This short entry quoting the Anglo-African reports that Ada Howard's and Edmonia Lewis' trunks were stolen from their borading-house in Richmond. Credit Readex: America's Historical Newspapers

"Male Gossips," The Christian Recorder, Jun 7, 1862

Christian Recorder_1862_Male Gossips.pdf
This article argues that although "[t]he world, especially the masculine part of it, has always had a great deal to say about female gossips" and it is "doubtless" that women are "good talkers," men also gossip and the author confirms the existence…

"Some Interesting Facts," Colored American Magazine, July 1, 1902

African American Periodicals, 1825-1995_gossip about racial background.pdf
This opinion piece written by Cyrus Field Adams about racial mixing states that "[i]t is common gossip in the South that many of the leading families have a strain of Negro blood in their veins." This statement is backed up by the author's intimate…

"The Way of The World New School of Theology," Colored American Magazine, Dec 1, 1904

African American Periodicals, 1825-1995_gossip as bridging gap between races.pdf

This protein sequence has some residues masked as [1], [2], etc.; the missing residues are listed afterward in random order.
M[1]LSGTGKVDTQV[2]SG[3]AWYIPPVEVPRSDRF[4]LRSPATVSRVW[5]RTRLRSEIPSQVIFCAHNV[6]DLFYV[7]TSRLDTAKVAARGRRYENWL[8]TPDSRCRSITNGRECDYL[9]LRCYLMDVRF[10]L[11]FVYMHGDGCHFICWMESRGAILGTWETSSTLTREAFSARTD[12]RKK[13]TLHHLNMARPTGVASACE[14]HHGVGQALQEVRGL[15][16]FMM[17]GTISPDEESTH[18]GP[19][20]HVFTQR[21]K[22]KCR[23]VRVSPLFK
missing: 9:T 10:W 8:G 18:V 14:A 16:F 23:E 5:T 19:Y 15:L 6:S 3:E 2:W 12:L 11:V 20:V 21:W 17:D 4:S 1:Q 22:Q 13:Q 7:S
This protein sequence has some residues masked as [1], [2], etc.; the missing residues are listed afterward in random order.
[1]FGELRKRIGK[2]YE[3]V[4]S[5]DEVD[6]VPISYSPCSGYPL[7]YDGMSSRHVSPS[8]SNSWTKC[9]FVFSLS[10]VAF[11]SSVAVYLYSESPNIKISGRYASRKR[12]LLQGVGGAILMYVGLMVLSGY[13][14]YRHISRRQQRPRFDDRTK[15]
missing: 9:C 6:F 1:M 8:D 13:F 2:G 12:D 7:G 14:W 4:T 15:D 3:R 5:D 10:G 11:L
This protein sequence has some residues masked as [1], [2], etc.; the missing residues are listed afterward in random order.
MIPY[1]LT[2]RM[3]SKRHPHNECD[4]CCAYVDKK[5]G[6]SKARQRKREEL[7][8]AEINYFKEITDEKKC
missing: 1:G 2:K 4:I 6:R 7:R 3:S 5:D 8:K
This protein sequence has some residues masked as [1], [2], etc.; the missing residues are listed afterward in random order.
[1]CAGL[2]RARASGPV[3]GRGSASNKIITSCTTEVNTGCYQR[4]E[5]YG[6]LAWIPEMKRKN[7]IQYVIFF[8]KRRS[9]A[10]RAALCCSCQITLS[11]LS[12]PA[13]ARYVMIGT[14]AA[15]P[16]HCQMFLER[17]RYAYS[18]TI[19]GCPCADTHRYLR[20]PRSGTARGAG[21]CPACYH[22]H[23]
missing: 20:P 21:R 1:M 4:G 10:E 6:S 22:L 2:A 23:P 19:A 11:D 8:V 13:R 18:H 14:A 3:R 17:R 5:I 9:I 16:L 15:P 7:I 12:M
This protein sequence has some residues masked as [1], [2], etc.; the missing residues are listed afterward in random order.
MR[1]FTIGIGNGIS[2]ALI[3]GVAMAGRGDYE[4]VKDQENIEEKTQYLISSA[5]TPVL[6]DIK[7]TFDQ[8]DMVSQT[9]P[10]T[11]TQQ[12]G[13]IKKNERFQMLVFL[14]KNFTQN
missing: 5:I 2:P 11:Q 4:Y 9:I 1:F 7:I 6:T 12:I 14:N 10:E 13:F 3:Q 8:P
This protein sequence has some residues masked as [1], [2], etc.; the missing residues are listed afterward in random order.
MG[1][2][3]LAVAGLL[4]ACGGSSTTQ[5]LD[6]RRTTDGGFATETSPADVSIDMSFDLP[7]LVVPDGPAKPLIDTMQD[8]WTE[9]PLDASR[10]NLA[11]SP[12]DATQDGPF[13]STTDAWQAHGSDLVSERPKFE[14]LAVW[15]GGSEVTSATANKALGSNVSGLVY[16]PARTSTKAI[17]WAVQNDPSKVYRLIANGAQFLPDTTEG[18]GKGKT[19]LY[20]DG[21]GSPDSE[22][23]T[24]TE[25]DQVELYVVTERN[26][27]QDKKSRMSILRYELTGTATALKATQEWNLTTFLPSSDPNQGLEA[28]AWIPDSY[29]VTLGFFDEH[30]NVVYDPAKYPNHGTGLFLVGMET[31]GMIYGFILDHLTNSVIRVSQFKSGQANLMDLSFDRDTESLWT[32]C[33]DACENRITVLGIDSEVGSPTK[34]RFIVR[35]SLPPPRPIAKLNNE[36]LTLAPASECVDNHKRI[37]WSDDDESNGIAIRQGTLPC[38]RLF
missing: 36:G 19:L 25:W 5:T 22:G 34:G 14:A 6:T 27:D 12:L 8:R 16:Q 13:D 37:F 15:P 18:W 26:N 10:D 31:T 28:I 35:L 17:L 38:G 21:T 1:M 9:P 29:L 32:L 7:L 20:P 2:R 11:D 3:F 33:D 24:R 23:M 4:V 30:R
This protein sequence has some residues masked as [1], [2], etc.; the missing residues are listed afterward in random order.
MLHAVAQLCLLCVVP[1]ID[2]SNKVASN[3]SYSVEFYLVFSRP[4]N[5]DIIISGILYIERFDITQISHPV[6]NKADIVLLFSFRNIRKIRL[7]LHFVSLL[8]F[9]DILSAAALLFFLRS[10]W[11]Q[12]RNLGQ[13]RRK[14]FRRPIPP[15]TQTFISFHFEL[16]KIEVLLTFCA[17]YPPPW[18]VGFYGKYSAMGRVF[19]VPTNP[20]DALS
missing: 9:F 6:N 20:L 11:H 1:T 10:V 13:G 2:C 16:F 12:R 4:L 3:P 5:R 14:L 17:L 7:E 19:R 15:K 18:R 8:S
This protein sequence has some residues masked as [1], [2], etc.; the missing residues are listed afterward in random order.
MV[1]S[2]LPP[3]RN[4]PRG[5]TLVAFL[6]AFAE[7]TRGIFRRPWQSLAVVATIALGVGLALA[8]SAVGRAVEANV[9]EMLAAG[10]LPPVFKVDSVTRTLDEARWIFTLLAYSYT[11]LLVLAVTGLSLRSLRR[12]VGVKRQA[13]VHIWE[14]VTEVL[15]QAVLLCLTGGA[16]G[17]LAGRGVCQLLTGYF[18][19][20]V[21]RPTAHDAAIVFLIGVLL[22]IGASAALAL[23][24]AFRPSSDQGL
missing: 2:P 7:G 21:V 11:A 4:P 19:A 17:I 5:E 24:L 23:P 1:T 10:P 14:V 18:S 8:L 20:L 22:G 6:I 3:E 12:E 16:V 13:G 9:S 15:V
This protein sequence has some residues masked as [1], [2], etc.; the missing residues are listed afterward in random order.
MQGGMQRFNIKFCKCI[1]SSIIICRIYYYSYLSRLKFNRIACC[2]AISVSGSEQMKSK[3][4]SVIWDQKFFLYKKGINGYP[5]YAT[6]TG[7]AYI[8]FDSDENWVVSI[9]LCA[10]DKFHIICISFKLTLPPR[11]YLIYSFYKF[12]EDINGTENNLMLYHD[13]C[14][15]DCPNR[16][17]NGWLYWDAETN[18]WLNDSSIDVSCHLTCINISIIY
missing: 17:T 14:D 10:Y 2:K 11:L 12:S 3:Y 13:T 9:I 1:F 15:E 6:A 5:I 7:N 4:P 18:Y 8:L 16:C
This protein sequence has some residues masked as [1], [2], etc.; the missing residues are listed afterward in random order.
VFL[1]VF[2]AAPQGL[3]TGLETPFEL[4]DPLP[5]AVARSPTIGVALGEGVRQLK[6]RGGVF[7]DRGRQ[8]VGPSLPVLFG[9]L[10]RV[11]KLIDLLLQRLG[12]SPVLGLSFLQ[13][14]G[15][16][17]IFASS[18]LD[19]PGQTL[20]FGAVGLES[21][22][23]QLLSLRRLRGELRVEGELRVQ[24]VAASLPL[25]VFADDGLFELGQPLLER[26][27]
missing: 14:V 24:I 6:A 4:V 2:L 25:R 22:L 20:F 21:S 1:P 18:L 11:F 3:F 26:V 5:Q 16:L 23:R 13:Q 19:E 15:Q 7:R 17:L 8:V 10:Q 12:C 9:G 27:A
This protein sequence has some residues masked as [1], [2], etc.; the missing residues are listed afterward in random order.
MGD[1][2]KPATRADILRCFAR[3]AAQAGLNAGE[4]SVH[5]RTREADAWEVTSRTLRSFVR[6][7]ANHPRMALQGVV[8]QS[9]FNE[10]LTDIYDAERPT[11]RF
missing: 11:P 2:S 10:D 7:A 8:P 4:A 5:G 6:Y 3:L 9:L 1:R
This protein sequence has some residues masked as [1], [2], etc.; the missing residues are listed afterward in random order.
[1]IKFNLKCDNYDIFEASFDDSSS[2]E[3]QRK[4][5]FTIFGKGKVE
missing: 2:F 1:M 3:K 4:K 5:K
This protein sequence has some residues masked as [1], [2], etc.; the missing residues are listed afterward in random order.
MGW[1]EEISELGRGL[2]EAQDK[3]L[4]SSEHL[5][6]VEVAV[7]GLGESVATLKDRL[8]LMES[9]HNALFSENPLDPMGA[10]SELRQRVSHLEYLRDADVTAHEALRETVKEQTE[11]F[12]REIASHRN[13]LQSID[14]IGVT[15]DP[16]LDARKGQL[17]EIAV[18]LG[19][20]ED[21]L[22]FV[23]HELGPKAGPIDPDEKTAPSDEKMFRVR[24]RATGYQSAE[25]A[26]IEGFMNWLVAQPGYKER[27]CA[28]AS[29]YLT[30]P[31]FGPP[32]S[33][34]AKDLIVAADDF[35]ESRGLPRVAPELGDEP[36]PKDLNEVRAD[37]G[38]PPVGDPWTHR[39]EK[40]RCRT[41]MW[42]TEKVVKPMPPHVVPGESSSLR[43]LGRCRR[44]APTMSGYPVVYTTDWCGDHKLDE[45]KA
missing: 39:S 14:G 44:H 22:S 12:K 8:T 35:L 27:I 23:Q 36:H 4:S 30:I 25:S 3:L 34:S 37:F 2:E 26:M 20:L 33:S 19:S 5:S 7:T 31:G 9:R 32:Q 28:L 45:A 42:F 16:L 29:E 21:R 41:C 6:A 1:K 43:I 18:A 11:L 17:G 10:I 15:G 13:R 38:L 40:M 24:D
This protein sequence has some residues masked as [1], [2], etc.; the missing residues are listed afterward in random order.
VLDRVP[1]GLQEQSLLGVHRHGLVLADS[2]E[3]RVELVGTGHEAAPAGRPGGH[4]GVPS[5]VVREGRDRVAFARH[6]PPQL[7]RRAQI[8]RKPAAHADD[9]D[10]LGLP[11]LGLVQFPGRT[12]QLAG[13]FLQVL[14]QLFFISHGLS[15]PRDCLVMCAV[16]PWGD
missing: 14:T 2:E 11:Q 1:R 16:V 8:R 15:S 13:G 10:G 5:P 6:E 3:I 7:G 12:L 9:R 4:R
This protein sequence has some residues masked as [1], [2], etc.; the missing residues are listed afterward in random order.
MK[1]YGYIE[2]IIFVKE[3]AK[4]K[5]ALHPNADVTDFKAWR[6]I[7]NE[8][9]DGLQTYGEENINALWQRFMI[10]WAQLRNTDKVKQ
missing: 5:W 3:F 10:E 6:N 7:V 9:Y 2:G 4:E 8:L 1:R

This column with three entries reports on: the re-election of EC Morris as the president of the National Baptist Convention, the largest religious organization among persons of color, at its Austin session; the establishment of the "Frederick Douglas…

American Negro vol. 1, no.11, Oct 25, 1890

1890_American Negro_October_25_1890. Full Issue. Foreign Gossip and Gossip reprinted from Harpers Bazaar.pdf
Full issue of American Negrowhere international news is published under a column entitled "Foreign Gossip" (p. 7) and containing a section about European royals reprinted from Harper's Bazaar (p. 2) Credit Readex: African American Newspapers